From time to time, we’ve seen scenarios related to how the Mac/macOS and the iPad/iOS might evolve as personal computing platforms. We know about the declining sales of the iPad and Apple’s seeming inattention to the Mac line as whole in 2016. In turn, that has created some discussion about their respective future developments. John catalogs the likely and not-so-likely roadmaps for these products.
You may known of my penchant for tower defense games, but I also have a not-so-secret love for arcade scrollers. The good news for your time-sucking pleasure is that I found a new one called Photon Strike. It’s a solid vertical scroller for iPhone an iPad (I played on iPad) with good graphics and fast action. In fact, it’s very fast. It’s similar to others in the genre. You have to steer your ship (with your fingers), firing as long as your finger is on the screen. Waves of enemies fly around the screen, and you have to shoot/avoid them. Powerups are available throughout each level, and you get credits for each enemy you destroy for buying upgrades. It’s free to download, but for real-world cash, you can get yourself a whole heap of credits. You can also watch videos for free credits. Every five waves there’s a boss at the end. It’s ad-supported, but the ads go away with any purchase (the ads are not obnoxious). That said, this is the kind of game where I’m happy to pay to unlock ads to directly support the developer.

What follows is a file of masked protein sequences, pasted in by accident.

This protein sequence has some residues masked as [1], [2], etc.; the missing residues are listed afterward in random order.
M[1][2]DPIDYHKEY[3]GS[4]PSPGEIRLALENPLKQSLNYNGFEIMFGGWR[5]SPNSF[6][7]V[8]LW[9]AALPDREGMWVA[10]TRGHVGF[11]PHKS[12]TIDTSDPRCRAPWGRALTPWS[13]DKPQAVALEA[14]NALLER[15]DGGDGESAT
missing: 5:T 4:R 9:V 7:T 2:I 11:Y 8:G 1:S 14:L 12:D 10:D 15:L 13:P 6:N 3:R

Apple’s look-forward philosophy means 64-bit iPhone and iPad apps are the future and 32-bit apps are fading into the past. That means the day is coming where 32-bit apps that haven’t been updated to 64-bit will stop working, and if you don’t have a replacement app ready to go you’ll be out of luck.
OK, Nintendo fans, you have another game to take up your free time: Fire Emblem Heroes. The fantasy-based role playing game (RPG) puts you on a quest to save heroes from different worlds and stop the Emblian Empire’s evil rule. The game is based on the Fire Emblem game franchise and pits you in battles and duels as you explore. Unfortunately, you’ll need an active internet connection to play, just like Super Mario Run because Nintendo seems to think we’re all clever hackers out to steal their game. Fire Emblem Heroes is a free download for the iPhone and iPad, and it includes some in-game purchases.
Ebook sales are down, tablet and ebook reader sales are down, and there may be a correlation. Bryan Chaffin and John Martellaro join Jeff Gamet to look at the state of ebook sales, plus they weigh in on an Apple patent for an Apple Watch battery wristband.